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Make your trademarked .company stand out with .today's new gTLDS

by  David Dwyer on  04/04/2014

Use gTLDs to demonstrate your creativity while protecting your brand

The release of highly desirable gTLDs I mentioned in my last blog continues apace this week, as .repair, .builders, .camp and .training went live, ready to be snapped up by individuals and business owners keen to embrace the possibilities they offer. 
These suffixes, and the many hundreds still to come, will change the Internet forever. With the new location, occupation, lifestyle or industry-specific gLTDs, you’ll be able to personalise your business or personal web address to a degree never before possible. If you’re based in Glasgow, why settle for .com when you can have .scot? Why choose ReliableBuilders.com when you can make an impression with Reliable.Builders?
The new arrangements also allow holders of registered trademarks to adopt their business name as their new gTLD. As you’d expect, Apple has applied for .Apple, and Microsoft for .Xbox and .Windows – but  Google beats them all by applying for over 100! (http://www.examiner.com/article/google-applies-for-over-100-gtlds-while-apple-applies-for-only-one)   
Why are they doing this? To protect their brands. And if you hold a registered trademark, you should do the same.
As part of the process of issuing new gTLDs, owners of registered trademarks are invited to register them with the new Trademark Clearinghouse. The TMCH is a repository of all trademarks, whether registered nationally or regionally, validated by a court or protected by a statue or treaty.  Companies responsible for issuing gTLDs access the TMCH database to verify ownership and help prevent ‘cybersquatting’ – registering well-known company names as domain names to sell back to the legitimate owners at a profit.
Companies registering new gTLDs also offer a ‘Sunrise’ service to holders of trademarks registered with the TMCH. That means that trademark holders will be able to register a domain name that’s identical to their own registered trademark before anyone else can nab it. This system is designed to protect anyone but Starbucks, say, from registering Starbucks.coffee when the .coffee gTLD becomes available. That’s because 30 days after a new gTLD (like .coffee) is released, it becomes open to the general public to register what they like. If two or more parties apply for the same name – or someone attempts to register a trademarked name they’re not entitled to – the TMCH lets both parties know there’s a problem.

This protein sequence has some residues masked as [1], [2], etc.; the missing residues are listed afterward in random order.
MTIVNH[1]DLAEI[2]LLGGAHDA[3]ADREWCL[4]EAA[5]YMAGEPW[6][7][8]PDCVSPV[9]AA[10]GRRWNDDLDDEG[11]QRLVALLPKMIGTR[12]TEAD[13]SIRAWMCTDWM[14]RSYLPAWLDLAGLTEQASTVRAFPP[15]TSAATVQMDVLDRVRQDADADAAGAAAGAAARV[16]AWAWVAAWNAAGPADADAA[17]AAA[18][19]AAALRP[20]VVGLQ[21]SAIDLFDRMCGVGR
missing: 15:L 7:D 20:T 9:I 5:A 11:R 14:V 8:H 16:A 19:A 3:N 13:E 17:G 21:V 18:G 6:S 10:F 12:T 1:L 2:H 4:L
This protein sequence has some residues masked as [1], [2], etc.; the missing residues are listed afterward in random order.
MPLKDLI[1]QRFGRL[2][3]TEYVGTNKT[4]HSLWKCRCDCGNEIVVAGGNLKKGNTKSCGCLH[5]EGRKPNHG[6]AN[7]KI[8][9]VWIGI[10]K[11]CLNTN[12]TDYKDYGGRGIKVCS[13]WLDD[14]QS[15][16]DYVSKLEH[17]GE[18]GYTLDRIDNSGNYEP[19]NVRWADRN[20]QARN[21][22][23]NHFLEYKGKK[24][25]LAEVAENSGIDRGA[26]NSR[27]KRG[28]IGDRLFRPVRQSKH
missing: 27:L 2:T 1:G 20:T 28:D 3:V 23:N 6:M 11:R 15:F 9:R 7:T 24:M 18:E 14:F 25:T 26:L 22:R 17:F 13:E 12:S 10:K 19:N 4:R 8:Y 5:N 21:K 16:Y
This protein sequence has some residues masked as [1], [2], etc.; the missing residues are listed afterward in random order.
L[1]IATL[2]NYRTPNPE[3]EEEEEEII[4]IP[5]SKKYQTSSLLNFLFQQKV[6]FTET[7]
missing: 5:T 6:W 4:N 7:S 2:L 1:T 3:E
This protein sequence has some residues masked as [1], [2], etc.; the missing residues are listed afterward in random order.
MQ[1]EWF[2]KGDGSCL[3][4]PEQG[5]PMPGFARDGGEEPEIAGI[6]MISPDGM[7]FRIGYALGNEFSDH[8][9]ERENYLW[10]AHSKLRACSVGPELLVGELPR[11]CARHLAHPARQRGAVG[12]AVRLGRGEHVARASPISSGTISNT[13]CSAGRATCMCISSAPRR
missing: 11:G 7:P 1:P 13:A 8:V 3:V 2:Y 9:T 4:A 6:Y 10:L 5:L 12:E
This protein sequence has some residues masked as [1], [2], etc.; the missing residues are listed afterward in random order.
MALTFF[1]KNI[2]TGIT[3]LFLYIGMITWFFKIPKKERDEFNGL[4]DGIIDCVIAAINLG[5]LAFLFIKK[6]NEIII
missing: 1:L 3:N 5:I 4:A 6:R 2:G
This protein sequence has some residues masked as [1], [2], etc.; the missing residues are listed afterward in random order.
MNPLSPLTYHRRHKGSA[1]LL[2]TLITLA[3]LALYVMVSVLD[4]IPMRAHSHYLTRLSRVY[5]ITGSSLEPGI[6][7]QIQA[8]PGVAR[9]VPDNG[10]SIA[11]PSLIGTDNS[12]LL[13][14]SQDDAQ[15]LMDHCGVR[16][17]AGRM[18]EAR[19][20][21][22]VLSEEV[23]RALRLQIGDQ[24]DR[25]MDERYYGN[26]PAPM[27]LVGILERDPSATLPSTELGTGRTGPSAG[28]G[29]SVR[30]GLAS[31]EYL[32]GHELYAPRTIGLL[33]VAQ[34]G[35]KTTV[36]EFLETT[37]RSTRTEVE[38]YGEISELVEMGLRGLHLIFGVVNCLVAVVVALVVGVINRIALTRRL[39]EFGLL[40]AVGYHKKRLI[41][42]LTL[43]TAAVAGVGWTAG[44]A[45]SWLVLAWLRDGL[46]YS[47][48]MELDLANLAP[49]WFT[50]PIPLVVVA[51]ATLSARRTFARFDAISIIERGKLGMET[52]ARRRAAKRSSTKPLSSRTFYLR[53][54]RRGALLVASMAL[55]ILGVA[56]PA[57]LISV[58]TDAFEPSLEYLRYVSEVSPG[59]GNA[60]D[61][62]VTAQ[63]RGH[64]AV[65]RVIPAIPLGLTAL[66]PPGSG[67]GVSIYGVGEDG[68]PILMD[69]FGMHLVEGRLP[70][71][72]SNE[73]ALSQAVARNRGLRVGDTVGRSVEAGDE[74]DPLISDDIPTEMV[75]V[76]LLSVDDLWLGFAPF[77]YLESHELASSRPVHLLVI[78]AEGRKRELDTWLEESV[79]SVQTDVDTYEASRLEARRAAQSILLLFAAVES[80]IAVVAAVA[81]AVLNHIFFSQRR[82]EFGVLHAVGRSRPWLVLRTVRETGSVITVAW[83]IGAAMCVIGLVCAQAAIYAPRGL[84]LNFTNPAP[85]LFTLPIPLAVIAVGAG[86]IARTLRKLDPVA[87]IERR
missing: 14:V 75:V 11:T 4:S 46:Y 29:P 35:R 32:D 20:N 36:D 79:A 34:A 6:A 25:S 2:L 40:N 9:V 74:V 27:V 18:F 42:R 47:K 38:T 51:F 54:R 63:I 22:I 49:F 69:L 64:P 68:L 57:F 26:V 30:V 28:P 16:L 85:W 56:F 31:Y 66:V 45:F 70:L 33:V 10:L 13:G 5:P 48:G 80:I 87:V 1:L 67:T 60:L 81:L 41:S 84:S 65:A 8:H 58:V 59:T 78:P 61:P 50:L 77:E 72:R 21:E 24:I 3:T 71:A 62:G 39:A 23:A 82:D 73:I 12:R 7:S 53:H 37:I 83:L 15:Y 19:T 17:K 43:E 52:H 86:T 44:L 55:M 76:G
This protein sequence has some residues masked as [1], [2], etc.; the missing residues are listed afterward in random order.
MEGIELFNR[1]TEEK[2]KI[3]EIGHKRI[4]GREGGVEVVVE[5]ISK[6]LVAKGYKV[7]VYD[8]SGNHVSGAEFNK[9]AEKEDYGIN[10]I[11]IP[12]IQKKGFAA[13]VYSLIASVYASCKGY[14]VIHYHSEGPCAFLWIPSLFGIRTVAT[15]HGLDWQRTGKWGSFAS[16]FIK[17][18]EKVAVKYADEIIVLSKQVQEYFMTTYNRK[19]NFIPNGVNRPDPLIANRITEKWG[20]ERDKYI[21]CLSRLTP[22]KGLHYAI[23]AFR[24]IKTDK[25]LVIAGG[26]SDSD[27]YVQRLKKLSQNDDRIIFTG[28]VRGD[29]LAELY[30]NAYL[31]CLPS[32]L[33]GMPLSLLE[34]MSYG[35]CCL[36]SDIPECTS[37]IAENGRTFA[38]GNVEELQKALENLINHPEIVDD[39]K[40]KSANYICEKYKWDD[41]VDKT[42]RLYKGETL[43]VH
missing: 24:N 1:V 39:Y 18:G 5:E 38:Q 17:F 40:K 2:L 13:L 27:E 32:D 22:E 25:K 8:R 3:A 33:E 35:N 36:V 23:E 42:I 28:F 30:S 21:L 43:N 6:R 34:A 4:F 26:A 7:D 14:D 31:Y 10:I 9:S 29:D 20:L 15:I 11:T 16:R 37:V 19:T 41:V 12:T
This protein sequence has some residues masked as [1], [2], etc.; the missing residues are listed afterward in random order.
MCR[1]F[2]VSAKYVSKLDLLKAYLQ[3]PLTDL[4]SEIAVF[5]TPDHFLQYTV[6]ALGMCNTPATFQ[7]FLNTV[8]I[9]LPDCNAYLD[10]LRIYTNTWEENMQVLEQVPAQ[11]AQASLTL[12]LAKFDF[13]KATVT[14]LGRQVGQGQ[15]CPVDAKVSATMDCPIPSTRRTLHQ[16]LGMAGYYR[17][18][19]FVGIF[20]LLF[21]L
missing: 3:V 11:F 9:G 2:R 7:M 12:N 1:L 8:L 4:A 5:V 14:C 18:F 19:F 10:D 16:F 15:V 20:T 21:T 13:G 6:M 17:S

If you have a registered trademark, and you haven’t already done so, we recommend you register it with the TMCH (http://www.trademark-clearinghouse.com) to protect your hard-earned brand online. Inspire can also register your trademark on your behalf.
When that’s done, contact us to learn more about the wide range of gTLDs available now, and in the months ahead.  We’ll help you chose one that’s best for your business, complete the registration or note your interest, and set up your new URL when its ready. And then you’ll be all .systems go.
David Dwyer is Managing Director of Inspire Web Development. He has years of experience in a range of web and IT roles plus seven years in sales and marketing in a blue-chip FMCG company. David’s academic and professional qualifications include a BA (Hons) in Business Economics (Personnel & Ergonomics) from the University of Paisley, an MSc in Information Technology (Systems) from Heriot-Watt University and PRINCE2 Practitioner-level certification. He is also an active member of the British Computer Society, Entrepreneurial Exchange and Business for Scotland.
Follow Inspire on Twitter @inspireltd and @developersos
Cyber Essentials, Developer SOS, DNS, Domain Names, Domain Transfer, Generic Top Level Domains, gTLD's, Inspire Web Development, Outsourced Web Development, The Evolving Web, Website Management, Website Support
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